Server Fault is a question and answer site for system and network administrators. Join them; it only takes a minute:

Sign up
Here's how it works:
  1. Anybody can ask a question
  2. Anybody can answer
  3. The best answers are voted up and rise to the top

I've audited a SQLS2008 server with Profiler for one day.. the overhead didn't seem to trouble this new client my company has. They are using a legacy VB6 application as a front-end. They're experiencing timeouts once SQLS RAM usage is high. The server is currently running x64 sqls2008 on a VM with nearly 9 GB of RAM. SQL Server's 'max server memory option' is currently set to 6GB.

I've put the results of the trace in a table and queried them using this query.

SELECT TextData, ApplicationName, Reads
FROM [TraceWednesday] WHERE textdata is not null and EventClass = 12 GROUP BY TextData, ApplicationName, Reads ORDER BY Reads DESC

As I expected, some values are very high.

Top Reads, in pages.

Am I correct in thinking that the top one (2504188 pages) is 20033504 KB, which then is roughly ~20'000 MB, 20GB? These queries are often executed and can take quite some time to run. Eventually RAM is used up because of the cache fattening, and timeouts occur once SQL cannot 'splash' pages in the buffer pool as much. Costs go up. Am I correct in my understanding?

I've read that I should tune the associated T-SQL and create appropriate indices. Obviously cutting down the I/O would make SQL Server use less RAM. OR, maybe it might just slow down the process of chewing up the whole RAM. If a lot less pages are read, maybe it'll all run much better even when usage is high? (less time swapping, etc.)

Currently, our only option is to restart SQL once a week when RAM usage is high, suddenly the timeouts disappear. SQL breathes again.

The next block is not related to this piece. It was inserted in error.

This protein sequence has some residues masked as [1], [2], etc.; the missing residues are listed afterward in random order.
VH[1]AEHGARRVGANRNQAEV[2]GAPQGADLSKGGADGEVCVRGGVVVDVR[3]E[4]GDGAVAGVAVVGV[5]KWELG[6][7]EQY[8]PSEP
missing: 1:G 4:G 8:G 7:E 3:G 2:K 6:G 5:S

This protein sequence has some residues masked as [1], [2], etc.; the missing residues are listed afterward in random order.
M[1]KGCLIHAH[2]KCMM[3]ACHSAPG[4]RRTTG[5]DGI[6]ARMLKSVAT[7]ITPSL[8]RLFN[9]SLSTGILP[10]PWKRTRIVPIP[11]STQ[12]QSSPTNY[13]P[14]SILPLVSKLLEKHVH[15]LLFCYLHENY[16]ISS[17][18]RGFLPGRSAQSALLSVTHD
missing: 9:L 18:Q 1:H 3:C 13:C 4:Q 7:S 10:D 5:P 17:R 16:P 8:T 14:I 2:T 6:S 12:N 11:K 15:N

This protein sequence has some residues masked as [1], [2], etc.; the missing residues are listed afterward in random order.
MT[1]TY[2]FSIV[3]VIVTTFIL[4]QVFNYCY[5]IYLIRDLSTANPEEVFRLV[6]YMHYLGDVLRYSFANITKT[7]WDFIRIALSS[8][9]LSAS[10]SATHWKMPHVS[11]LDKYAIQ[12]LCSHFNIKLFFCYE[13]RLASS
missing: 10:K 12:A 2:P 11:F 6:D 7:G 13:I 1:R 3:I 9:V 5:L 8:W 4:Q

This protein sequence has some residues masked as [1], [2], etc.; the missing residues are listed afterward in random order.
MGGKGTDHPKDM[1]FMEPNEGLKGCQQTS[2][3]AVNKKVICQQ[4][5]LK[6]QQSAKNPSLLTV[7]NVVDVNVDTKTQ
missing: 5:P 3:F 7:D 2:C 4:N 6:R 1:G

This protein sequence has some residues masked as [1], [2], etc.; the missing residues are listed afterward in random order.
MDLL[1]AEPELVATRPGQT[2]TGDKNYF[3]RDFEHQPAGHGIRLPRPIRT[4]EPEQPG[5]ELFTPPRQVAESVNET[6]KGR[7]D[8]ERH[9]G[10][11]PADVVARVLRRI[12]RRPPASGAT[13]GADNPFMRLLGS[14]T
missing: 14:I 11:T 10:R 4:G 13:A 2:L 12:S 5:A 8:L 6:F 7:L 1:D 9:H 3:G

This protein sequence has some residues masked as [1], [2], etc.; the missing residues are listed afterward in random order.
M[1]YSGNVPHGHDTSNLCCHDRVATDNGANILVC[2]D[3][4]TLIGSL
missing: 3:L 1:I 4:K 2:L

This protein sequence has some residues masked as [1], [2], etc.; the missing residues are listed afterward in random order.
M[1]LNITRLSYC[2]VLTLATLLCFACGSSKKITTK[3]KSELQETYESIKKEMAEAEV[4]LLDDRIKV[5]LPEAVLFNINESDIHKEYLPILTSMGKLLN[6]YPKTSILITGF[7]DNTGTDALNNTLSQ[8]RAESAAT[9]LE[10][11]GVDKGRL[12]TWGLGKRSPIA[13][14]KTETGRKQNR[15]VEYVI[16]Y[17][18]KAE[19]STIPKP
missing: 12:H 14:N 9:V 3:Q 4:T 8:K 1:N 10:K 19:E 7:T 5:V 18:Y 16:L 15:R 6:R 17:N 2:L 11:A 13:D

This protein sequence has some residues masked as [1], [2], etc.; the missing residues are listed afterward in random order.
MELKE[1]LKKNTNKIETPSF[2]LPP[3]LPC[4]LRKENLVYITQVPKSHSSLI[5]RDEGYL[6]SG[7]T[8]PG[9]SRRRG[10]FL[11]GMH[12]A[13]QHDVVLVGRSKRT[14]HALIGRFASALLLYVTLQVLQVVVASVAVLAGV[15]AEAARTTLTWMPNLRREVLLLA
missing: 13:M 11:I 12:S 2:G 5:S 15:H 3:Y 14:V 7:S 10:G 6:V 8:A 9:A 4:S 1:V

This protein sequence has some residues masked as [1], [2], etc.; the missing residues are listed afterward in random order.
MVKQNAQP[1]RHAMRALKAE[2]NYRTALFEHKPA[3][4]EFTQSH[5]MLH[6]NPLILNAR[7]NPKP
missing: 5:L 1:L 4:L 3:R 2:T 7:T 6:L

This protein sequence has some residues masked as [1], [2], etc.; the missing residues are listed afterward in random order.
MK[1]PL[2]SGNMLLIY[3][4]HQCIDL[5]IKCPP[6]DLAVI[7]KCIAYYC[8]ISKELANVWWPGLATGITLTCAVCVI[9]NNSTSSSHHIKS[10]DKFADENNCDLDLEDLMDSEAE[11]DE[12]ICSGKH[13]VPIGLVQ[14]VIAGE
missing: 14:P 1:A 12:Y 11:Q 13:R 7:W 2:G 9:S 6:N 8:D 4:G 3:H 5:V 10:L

I'm sure lots of DBAs have been in this situation.. I'm asking before I start digging out all of the bad T-SQL and put indices here and there, is there is something else I can do? Any advice except from what I know (not much yet..)

Much appreciated.

share|improve this question
up vote 1 down vote accepted

Generally speaking, SQL Server will allocate as much memory as it is allowed to, without using the paging file. This memory is used as a cache for data pages. (There is also a plan cache and some other stuff, but I think that is out of scope for this question.) This allocation has the effect of "using up" all of the free memory on the server and often worries people who are not familiar with SQL Server.

Don't worry about the amount of memory, worry about physical page reads (which come from disk) and logical page reads (which come from memory. Logical page reads aren't as problematic as physical page reads because they occur much more quickly, but they still take a finite amount of time. Even if you had a terabyte of RAM and your entire database was cached in memory, it will still take a finite amount of time for the processors to hunt through all of your data. It is always better if SQL Server has less data to look through, even if it is totally cached in RAM.